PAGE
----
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Measurement of tracheal diameters using ultrasonography versus computed tomography in Beagle dogs

  • Hyunseok Kim
    Affiliations
    Department of Veterinary Clinical Sciences, College of Veterinary Medicine, Seoul National University, Seoul, Republic of Korea

    The Ian Animal Medical Center, Gangnam-gu, Seoul, Republic of Korea
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  • Kyuyong Kang
    Affiliations
    Department of Veterinary Clinical Sciences, College of Veterinary Medicine, Seoul National University, Seoul, Republic of Korea
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  • Taehoon Sung
    Affiliations
    Department of Veterinary Clinical Sciences, College of Veterinary Medicine, Seoul National University, Seoul, Republic of Korea
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  • Suehyung Rhee
    Affiliations
    Department of Veterinary Clinical Sciences, College of Veterinary Medicine, Seoul National University, Seoul, Republic of Korea
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  • Won-gyun Son
    Affiliations
    Department of Veterinary Clinical Sciences, College of Veterinary Medicine, Seoul National University, Seoul, Republic of Korea
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  • Junghee Yoon
    Affiliations
    Department of Veterinary Clinical Sciences, College of Veterinary Medicine, Seoul National University, Seoul, Republic of Korea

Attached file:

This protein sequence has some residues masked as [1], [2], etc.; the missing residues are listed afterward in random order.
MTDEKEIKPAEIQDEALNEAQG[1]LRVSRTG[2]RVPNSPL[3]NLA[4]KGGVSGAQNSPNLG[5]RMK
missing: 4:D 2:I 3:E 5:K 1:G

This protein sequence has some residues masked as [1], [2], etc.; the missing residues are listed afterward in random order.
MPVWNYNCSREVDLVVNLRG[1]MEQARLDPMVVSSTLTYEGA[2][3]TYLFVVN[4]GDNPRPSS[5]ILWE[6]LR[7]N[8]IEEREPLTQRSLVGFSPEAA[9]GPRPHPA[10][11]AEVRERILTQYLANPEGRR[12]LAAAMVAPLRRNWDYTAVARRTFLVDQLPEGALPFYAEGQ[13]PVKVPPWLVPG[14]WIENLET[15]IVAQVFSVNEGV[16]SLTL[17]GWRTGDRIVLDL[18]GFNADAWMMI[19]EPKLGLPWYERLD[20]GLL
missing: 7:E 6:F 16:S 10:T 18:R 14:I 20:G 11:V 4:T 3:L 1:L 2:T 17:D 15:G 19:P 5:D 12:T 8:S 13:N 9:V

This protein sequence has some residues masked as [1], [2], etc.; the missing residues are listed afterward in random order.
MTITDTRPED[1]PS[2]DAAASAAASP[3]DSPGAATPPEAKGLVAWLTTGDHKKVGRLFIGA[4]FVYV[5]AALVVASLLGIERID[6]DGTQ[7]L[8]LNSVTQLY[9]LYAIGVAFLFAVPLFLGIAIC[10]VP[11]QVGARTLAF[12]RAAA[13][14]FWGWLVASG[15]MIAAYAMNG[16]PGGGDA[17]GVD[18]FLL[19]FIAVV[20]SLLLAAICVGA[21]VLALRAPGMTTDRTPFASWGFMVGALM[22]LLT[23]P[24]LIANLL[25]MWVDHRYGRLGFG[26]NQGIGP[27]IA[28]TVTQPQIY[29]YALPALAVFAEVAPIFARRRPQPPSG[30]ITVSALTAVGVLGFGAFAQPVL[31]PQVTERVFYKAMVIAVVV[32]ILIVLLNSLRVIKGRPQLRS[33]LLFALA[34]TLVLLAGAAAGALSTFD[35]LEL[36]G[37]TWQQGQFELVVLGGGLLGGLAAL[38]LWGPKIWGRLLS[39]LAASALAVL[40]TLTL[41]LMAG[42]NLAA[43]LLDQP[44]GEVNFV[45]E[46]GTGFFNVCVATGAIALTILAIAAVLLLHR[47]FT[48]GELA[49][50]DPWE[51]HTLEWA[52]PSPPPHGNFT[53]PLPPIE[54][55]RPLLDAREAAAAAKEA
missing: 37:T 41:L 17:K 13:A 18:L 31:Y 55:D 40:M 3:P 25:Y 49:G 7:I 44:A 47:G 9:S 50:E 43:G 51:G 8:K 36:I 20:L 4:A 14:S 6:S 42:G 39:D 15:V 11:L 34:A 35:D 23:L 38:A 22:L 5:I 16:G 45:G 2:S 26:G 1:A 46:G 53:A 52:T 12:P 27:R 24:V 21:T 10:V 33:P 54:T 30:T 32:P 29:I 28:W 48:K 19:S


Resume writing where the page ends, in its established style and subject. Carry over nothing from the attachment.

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  • Inhyung Lee
    Correspondence
    Correspondence: Inhyung Lee, Department of Veterinary Clinical Sciences, College of Veterinary Medicine, Seoul National University, 1, Gwanak-ro, Gwanak-gu, Seoul 08826, Republic of Korea.
    Affiliations
    Department of Veterinary Clinical Sciences, College of Veterinary Medicine, Seoul National University, Seoul, Republic of Korea
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      Abstract

      Objective

      To compare ultrasonography with computed tomography (CT) for assessment of tracheal diameter as a feasibility study for endotracheal tube selection.

      Study design

      Prospective study.

      Animals

      A total of nine Beagle dogs with a median (interquartile range) weight of 7.4 (7.2–7.7) kg.

      Methods

      Tracheal diameter measurements were obtained at two locations: 1 cm proximal to caudal border of the cricoid cartilage (sublaryngeal; SL) and dorsal to above cranial border of the manubrium (thoracic inlet; TI). For CT, dogs were anesthetized with propofol and sevoflurane, in sternal recumbency, and measurements obtained after controlled ventilation–induced apnea and the endotracheal tube cuff was deflated. Transverse diameter, right and left 45° oblique diameters were measured. For ultrasonography, unsedated dogs were standing with slight neck extension, and images obtained in ventrodorsal, 45° right and left oblique ways after expiration. Diameters between the tracheal lumen mucosal borders were measured. The degree of agreement between the tracheal diameters measured at SL and TI locations with CT (TDCT-SL and TDCT-TI) and ultrasonography (TDUS-SL and TDUS-TI) was verified using the Bland-Altman method.

      Results

      The agreement between the measurements obtained with CT and ultrasonography was revealed by Bland-Altman analyses, although ultrasonography tended to slightly underestimate the tracheal diameter.

      Conclusions and clinical relevance

      Ultrasonography can be applied for tracheal diameter measurement. Although further studies are required, an endotracheal tube selection method, using ultrasonography, could be proposed.

      Keywords

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